View Full Version : Ti Strip for DC-10 Thrust Reverser (Air France Concorde)
12-07-2010, 02:20 PM
Does anyone have a link to a detailed description (possibly photos?) of
how the strip of titanium was attached to the thrust reverser of the
Continental DC-10 that preceeded Air France Concorde Flt 4590's
I have seen images of the strip and of the cut in Flt 4590's tire. I would
like to see the section of the DC-10 that the strip detached from and if
possible read the approved procedure for repairing the affection section.
12-07-2010, 02:34 PM
My brother was the goto guy at O'hare for the DC 10 because he had the all of the manuals. World Airways made sure every FBO maintenance rep had a full set of manuals. When the one flight lost an engine and crashed nearby, the FAA set up an office in his office.
There are a raft of service bulletins that relate to the CF6-50 Thrust reverser translating cowl assembly and the hinges, pins, latches etc that require rework. It has also been the cause of other FOD accidents.
However, it wasn't the real cause of the Concorde accident, only the proximate cause in that particular accident. The Concorde had the fuel tanks punctured by tire bursts on numerous previous occasions. The last time it caught fire. The root cause was a lack of protection from FOD striking the underside of the tank in the area of the gear.
12-07-2010, 03:05 PM
From today's headlines. A lot of folks saying the titanium strip is a Red Herring for a Concorde design flaw:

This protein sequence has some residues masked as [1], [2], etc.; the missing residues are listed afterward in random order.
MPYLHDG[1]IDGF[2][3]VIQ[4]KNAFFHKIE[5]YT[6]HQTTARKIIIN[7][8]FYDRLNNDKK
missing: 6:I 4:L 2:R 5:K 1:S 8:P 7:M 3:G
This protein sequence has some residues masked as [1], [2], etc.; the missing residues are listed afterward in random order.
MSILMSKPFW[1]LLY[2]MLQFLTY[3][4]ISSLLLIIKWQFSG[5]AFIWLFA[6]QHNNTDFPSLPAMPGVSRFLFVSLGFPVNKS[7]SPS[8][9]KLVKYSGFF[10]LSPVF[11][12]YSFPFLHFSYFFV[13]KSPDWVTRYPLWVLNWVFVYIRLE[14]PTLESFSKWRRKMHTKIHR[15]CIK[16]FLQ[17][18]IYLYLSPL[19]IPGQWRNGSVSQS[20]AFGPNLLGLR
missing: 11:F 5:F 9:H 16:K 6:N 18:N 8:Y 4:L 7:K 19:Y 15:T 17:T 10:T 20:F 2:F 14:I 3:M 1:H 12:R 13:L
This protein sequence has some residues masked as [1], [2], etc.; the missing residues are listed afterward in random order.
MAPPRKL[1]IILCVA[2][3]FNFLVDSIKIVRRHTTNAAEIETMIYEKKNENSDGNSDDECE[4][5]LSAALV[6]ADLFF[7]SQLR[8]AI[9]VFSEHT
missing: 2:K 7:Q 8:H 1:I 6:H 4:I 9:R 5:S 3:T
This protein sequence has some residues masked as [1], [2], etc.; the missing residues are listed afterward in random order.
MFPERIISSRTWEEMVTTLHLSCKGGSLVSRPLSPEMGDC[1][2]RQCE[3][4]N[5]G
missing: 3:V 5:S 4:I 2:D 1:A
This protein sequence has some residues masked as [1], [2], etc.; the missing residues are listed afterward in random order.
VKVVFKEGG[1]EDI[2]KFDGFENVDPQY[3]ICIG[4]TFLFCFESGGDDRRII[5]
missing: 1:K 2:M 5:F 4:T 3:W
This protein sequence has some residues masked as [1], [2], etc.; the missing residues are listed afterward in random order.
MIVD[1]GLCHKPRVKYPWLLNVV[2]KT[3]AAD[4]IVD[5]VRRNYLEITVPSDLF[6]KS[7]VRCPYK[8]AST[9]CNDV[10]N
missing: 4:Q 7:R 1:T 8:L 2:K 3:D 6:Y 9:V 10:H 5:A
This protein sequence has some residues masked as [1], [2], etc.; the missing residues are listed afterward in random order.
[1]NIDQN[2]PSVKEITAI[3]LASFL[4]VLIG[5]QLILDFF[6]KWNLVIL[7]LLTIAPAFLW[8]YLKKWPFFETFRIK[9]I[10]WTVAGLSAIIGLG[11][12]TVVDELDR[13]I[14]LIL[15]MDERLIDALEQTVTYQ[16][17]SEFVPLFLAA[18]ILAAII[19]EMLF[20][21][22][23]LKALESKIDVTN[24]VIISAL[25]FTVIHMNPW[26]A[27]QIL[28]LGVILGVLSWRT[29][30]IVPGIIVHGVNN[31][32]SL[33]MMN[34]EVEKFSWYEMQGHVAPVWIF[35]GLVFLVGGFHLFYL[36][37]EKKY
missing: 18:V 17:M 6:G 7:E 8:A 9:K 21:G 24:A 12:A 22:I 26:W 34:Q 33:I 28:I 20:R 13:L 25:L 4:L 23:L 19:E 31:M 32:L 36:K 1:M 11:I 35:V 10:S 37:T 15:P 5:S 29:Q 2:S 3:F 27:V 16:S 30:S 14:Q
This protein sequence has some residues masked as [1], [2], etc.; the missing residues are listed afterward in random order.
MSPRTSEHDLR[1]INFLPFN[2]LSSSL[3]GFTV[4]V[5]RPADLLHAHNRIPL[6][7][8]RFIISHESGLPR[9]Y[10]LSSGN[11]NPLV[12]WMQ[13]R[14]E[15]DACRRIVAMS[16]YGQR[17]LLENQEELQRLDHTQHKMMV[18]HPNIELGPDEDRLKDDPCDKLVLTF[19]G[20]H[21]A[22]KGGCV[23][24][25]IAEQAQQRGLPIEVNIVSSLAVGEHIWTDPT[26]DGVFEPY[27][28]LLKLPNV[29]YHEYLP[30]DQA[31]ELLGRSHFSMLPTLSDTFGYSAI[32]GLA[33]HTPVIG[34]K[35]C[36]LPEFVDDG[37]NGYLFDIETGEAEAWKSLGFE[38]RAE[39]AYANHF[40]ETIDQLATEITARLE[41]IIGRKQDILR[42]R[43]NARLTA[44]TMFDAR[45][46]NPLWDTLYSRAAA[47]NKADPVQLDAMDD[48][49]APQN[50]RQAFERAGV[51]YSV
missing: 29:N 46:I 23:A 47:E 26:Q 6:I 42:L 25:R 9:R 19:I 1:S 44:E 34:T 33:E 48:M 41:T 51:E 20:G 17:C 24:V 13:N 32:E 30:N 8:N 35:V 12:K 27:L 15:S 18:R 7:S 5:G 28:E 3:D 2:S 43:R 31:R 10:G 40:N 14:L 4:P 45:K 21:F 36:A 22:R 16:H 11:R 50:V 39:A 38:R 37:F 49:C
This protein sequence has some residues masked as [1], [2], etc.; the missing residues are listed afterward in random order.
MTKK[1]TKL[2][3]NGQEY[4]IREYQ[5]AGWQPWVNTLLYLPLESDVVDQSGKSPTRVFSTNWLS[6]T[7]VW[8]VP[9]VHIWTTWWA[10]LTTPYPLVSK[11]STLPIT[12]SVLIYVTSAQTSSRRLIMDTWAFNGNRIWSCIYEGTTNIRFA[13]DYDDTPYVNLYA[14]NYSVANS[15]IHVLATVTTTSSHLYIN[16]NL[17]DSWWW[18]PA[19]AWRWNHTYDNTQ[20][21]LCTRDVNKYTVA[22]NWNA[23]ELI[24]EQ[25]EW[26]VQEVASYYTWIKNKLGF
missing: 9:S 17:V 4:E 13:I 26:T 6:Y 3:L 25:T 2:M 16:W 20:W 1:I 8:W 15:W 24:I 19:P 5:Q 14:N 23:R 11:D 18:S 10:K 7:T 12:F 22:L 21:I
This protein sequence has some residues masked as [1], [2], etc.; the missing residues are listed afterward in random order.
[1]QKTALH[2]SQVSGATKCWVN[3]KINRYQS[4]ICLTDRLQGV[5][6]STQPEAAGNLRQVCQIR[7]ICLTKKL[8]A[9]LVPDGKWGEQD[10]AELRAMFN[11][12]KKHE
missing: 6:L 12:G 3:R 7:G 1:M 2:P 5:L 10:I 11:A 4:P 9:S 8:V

Concorde air crash: French court holds Continental, mechanic guilty
A French court on Monday ruled that debris from a Continental Airlines plane had caused the tragedy that killed 113 people outside Paris 10 years ago while holding Continental Airlines and that one of its mechanics was guilty of involuntary homicide.
A small strip of metal fell off the Continental DC-10 that took off minutes earlier puncturing a tire of the New York-bound Air France Concorde jet as it accelerated on the runway, a report by French air accident investigators had concluded in 2002.
The tire disintegrated in seconds sending shards of rubber into the fuel tanks resulting in the plane crashing into a hotel near the airport with flames pouring from its undercarriage.
12-07-2010, 03:26 PM
Thank you for the posts.
While I am aware of the controversy that the decision of the French court
has prompted, this is a metal working forum and I am interested in the matter
of the apparent substitution of an alternate material in place of a specified
material (Ti in place of Al).
Edit: no attitude intended, just asking to let us leave politics at the portal.